Detail from 1786 Joseph Wright painting
|Born||31 October 1758|
Bridge Gate, Derby
|Died||24 March 1846 87)(aged|
|Education||Harrow and entered St John's College|
|Parent(s)||John and Ann Gisborne|
Thomas Gisborne (31 October 1758 – 24 March 1846) was an English Anglican priest and poet. He was a member of the Clapham Sect, who fought for the abolition of the slave trade in England.
Gisborne was born at Bridge Gate, Derby, the son of John Gisborne of Yoxhall Lodge in Needwood Forest, Staffordshire and his wife Anne Bateman. He was educated at Harrow and entered St John's College, Cambridge in 1776, where he established lifelong friendships with William Wilberforce and Thomas Babington. At Cambridge, he became the first Chancellor's medallist in 1780.
In 1783 he became curate of Barton-under-Needwood, and later that year inherited Yoxall Lodge, Staffordshire, which was 3 miles from the church. The next year he married Mary Babington (b. 1760), only sister of Thomas Babington. They had six sons and two daughters. The eldest son, Thomas Gisborne (1794–1852), became a member of parliament, and the fourth son, James, a clergyman, succeeded his father as perpetual curate of Barton in 1820.
Gisborne was a central figure in the Clapham Sect, an abolitionist group which included William Wilberforce and Gisborne's brother-in-law Thomas Babington. Yoxall Lodge acted as a major focus of the group, and Wilberforce was a frequent visitor there.
Gisborne was appointed prebendary of Durham Cathedral in 1823. He died at Yoxall Lodge on 24 March 1846 at the age of eighty-seven.Gisborne left money for an annual scholarship at the University of Durham, which is referred to as the Gisborne Scholarship.
Gisborne's Principles of Moral Philosophy (1789) was a forceful evangelical attack on William Paley's Principles of Moral and Political Philosophy (1785), an influential work studied at both Cambridge and Oxford Universities, arguing morality as a categorical imperative against Paley's utilitarian standpoint. Gisborne also wrote Enquiry into the Duties of Men (1795) and Enquiry into the Duties of the Female Sex (1797) stressing subordination to the divinely imposed social hierarchy. His Walks in a Forest (1794) was a book of poems describing the scenery of Needwood Forest, which bordered his estate at Yoxall.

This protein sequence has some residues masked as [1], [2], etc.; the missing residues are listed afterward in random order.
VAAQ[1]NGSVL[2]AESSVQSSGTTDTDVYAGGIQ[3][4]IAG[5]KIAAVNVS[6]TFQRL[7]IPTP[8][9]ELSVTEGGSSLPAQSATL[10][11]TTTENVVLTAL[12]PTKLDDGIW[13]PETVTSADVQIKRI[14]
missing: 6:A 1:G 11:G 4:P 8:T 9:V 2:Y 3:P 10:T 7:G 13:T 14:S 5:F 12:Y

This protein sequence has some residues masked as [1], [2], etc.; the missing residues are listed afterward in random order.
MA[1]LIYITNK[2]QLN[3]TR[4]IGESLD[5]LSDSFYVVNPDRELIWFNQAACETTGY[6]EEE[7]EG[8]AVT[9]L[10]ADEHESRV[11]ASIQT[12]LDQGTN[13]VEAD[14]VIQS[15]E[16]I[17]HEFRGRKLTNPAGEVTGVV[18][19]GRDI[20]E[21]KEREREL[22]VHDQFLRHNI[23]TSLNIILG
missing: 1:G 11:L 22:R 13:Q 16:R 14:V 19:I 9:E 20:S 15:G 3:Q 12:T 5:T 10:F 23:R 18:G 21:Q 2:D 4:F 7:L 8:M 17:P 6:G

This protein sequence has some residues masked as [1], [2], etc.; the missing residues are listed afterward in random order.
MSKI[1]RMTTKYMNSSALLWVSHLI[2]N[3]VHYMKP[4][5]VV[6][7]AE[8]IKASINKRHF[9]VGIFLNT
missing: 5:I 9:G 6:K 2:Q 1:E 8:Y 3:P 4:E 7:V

A scriptural geologist, Gisborne wrote two books which criticised the trend of geology away from a basis in the Bible: Testimony of Natural Theology to Christianity (1818) and Considerations on Modern Theories of Geology (1837).
William Paley was an English clergyman, Christian apologist, philosopher, and utilitarian. He is best known for his natural theology exposition of the teleological argument for the existence of God in his work Natural Theology or Evidences of the Existence and Attributes of the Deity, which made use of the watchmaker analogy.
William Wilberforce was a British politician, philanthropist, and a leader of the movement to abolish the slave trade. A native of Kingston upon Hull, Yorkshire, he began his political career in 1780, eventually becoming an independent Member of Parliament (MP) for Yorkshire (1784–1812). In 1785, he became an evangelical Christian, which resulted in major changes to his lifestyle and a lifelong concern for reform.
The Clapham Sect or Clapham Saints were a group of Church of England social reformers based in Clapham, London, at the beginning of the 19th century.
Barton-under-Needwood is a large village in Staffordshire, England, a mile from the A38 between Burton upon Trent and Lichfield. It has a population of approximately 5,000 and serves as a commuter centre for many residents working in Lichfield, Tamworth and Burton or further afield in Derby and Birmingham.
In moral philosophy, deontological ethics or deontology is the normative ethical theory that the morality of an action should be based on whether that action itself is right or wrong under a series of rules, rather than based on the consequences of the action. It is sometimes described as duty-, obligation- or rule-based ethics. Deontological ethics is commonly contrasted to consequentialism, virtue ethics, and pragmatic ethics. In this terminology, action is more important than the consequences.
Henry Thornton was an English economist, banker, philanthropist and parliamentarian.
Zachary Macaulay was a Scottish statistician, one of the founders of London University and of the Society for the Suppression of Vice, an antislavery activist, and governor of Sierra Leone, the British colony for freed slaves. Like his famous son Thomas Macaulay, he divided the world into civilisation and barbarism with Britain representing the high point of civilisation because of its adherence to Christianity. He worked endlessly to end the slave trade and to Christianize and improve the world.